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Iowa Candidates for Senator

 

 

 

IA Senatorial Candidates 2014 Democrat and Republican

Iowa Senator Candidates
Iowa Senator Candidates 2014

If you notice that a candidate’s name from Iowa for senate or congress is missing, please notify us to add it. Send email to clyde2 @live.com

State Primary: June 3, 2014

Iowa Senator Candidates For 2014

Bruce Braley (D)
Sam Clovis (R)
Joni Ernst (R)
Mark Jacobs (R)
Paul Lunde (R)
Scott Schaben (R)
Bob Vander Plaat (R)
Matt Whitaker (R)
Chuck Aldrich (Libertarian)
Jay Williams (Independent)

Iowa Candidates for Congress Republican and Democrat IA

Iowa Congressional Candidates
Iowa Congressional Candidates 2014 Republican and Democrat

District 1:
Swati Dandekar (D)
Anesa Kajtazovic (D)
Pat Murphy (D)
Dave O'Brien (D)
Monica Vernon (D)
Rod Blum (R)
Gail Boliver (R)
Steve Rathje (R)
Walt Rogers (R)

District 2:
Dave Loebsack (D)
Mark Lofgren (R)

District 3:
Jake Chapman (R) 
Robert Cramer (R)
Joe Grandanette (R)
Charles Schneider (R) 
Matt Schultz (R)
Rob Taylor (R)
David Young (R)
Brad Zaun (R)
Staci Appel (D)
Chet Culver (D) 
Gabriel De La Cerda (D)

District 4:
Steve King (R)
Jim Mowrer (D)

 

 

United States Senate election in Iowa 2014

Five-term incumbent Democrat Tom Harkin was re-elected with 63% of the vote in 2008. He will be 74 years old in 2014. Harkin will not run for re-election.[35]

 

 

 

History of Iowa. Information that every Iowa Senator Candidate Should Know.

Before 1673, the region had long been home to many American Indians. Approximately seventeen different American Indian tribes had resided here at various times including the Ioway,Sauk, Meskwaki (called Fox in many sources), Sioux, Potawatomi, Oto, and Missouri.

In 1673 the Frenchmen J. Marquette and L. Joliet visited Iowa. The French then considered the region to be part of their American possession ‘Louisiana’, or ‘New France’. In the Treaty of Paris (1763), the French ceded Louisiana to Spain; in the secret Third Treaty of San Ildefonso (1800), the Spanish returned Louisiana to France; in 1803 the French sold Louisiana to the United States. The Potawatomi, Oto, and Missouri Indians had sold their land to the U.S. federal government by 1830 while the Sauk and Meskwaki remained in the Iowa region until 1845. The Santee Band of the Sioux was the last to negotiate a treaty with the federal government in 1851.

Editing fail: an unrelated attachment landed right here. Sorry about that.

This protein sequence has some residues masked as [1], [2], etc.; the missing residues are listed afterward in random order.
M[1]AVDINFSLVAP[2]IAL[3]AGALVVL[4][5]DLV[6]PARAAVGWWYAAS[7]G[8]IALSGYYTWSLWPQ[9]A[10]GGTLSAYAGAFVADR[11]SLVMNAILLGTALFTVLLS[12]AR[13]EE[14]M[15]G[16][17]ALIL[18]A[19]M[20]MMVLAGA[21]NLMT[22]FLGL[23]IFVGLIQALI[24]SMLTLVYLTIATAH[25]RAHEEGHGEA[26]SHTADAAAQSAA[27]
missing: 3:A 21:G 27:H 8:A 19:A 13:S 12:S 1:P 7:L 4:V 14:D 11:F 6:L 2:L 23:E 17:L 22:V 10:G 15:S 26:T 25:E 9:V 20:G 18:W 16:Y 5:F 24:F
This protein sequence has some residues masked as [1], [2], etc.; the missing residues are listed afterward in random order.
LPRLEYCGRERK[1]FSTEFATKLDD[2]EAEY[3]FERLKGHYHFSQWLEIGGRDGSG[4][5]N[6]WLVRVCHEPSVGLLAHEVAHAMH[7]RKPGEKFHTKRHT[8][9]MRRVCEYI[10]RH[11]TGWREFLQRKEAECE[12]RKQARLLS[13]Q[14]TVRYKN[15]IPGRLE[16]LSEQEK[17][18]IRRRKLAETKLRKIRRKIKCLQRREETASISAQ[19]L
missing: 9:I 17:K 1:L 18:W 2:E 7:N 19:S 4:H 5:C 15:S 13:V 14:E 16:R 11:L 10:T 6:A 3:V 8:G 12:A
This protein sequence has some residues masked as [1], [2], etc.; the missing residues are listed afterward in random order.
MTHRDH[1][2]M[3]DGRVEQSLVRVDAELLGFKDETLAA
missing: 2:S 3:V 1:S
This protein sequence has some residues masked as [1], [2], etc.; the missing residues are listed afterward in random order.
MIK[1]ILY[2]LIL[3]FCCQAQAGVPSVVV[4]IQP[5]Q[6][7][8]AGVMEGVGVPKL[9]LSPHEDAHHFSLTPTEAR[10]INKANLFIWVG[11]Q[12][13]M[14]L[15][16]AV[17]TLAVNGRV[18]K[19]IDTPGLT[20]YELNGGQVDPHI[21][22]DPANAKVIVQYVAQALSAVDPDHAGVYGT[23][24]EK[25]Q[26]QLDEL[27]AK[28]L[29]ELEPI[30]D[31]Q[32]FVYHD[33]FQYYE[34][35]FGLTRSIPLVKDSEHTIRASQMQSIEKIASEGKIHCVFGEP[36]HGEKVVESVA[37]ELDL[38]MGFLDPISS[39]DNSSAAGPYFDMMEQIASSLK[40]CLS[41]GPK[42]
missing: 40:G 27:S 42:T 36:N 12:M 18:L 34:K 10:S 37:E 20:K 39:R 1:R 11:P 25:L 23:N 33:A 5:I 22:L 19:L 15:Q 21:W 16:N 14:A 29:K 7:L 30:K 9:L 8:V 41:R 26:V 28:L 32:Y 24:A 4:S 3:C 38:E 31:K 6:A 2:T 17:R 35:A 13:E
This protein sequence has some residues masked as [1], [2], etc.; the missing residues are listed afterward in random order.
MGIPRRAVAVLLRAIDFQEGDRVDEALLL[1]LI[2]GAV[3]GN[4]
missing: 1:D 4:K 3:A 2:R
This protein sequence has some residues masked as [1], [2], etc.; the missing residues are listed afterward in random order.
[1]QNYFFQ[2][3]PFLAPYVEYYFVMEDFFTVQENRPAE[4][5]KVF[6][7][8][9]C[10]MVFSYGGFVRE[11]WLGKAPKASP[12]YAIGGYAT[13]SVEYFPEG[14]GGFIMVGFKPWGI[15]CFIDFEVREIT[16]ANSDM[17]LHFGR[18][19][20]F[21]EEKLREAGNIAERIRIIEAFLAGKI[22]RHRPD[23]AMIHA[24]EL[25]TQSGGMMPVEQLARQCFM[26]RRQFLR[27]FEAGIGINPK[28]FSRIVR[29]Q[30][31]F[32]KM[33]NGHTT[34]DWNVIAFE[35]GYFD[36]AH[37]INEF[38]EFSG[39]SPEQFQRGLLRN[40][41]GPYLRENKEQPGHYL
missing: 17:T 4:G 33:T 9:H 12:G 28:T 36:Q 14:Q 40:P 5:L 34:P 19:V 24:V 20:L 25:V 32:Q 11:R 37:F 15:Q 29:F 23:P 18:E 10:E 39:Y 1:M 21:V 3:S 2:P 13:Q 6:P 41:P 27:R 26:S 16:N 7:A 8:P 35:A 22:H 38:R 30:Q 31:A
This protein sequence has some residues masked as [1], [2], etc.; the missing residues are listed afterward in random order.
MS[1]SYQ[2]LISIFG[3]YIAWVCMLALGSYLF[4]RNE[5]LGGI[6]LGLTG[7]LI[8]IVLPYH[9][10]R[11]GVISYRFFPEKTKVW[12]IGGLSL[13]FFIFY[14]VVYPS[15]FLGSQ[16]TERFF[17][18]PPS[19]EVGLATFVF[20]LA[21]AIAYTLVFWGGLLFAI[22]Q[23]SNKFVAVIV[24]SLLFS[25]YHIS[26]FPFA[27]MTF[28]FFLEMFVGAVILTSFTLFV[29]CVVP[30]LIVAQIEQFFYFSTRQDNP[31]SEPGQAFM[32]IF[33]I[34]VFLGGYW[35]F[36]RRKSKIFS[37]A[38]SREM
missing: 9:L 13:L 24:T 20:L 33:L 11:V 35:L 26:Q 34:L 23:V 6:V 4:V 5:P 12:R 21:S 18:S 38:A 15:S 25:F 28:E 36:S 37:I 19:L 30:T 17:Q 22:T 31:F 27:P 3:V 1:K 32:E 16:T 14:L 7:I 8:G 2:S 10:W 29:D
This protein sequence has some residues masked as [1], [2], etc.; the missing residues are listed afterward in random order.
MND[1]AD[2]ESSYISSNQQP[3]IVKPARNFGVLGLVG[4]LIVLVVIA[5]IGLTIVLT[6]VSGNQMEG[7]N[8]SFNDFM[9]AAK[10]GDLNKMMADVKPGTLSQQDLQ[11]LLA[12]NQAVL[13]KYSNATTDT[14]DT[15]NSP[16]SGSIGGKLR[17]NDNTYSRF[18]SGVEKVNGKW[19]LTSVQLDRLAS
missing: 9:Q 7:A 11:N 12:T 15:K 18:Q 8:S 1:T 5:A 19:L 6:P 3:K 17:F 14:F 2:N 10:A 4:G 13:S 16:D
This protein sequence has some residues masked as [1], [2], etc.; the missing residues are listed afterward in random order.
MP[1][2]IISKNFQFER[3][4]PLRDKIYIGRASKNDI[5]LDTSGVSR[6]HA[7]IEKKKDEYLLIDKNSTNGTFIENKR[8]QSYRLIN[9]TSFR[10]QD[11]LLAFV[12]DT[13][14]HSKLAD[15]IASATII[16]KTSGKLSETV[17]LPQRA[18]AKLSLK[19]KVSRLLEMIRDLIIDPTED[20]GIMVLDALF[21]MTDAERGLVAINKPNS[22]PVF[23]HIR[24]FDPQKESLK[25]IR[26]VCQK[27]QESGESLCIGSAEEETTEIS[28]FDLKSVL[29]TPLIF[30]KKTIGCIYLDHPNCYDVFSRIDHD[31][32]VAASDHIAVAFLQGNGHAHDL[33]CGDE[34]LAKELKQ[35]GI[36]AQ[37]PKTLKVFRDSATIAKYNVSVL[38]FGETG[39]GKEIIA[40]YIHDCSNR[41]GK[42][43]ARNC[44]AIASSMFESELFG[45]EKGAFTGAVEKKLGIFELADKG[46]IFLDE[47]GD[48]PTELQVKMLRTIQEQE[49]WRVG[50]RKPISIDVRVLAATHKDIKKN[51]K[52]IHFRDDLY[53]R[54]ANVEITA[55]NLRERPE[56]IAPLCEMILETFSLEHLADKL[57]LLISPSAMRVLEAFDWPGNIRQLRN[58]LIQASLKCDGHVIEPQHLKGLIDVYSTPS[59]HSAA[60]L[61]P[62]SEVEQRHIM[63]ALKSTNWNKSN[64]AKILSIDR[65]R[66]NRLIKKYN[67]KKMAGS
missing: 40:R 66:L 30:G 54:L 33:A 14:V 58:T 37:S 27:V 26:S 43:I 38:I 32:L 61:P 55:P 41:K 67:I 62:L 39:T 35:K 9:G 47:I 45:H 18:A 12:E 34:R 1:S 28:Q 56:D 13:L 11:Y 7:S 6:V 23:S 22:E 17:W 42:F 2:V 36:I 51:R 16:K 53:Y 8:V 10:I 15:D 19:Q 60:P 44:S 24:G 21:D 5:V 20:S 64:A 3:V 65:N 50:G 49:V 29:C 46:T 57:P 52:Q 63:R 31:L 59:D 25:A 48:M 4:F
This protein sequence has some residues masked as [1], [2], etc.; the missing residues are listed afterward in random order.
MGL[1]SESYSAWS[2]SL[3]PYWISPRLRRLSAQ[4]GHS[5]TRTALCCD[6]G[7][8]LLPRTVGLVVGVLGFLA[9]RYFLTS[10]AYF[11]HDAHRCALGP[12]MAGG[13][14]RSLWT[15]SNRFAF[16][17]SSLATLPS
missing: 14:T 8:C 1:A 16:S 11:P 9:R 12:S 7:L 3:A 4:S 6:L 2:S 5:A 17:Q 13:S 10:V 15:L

The Sauk and Meskwaki constituted the largest and most powerful tribes in the Upper Mississippi Valley. They had earlier moved from the Michigan region into Wisconsin and by the 1730s, they had relocated in western Illinois. There they established their villages along the Rock and Mississippi Rivers. They lived in their main villages only for a few months each year. At other times, they traveled throughout western Illinois and eastern Iowa hunting, fishing, and gathering food and materials with which to make domestic articles. Every spring, the two tribes traveled northward into Minnesota where they tapped maple trees and made syrup. Fort Madison was constructed in 1808 to control trade along the Mississippi, and to prevent the reoccupation of the area by the British; Fort Madison was defeated in 1813 by British-allied Indians during the War of 1812 and was the site of Iowa's only true military battle. The Sauk leader Black Hawk first fought against the U.S. at Fort Madison.

 

 

 

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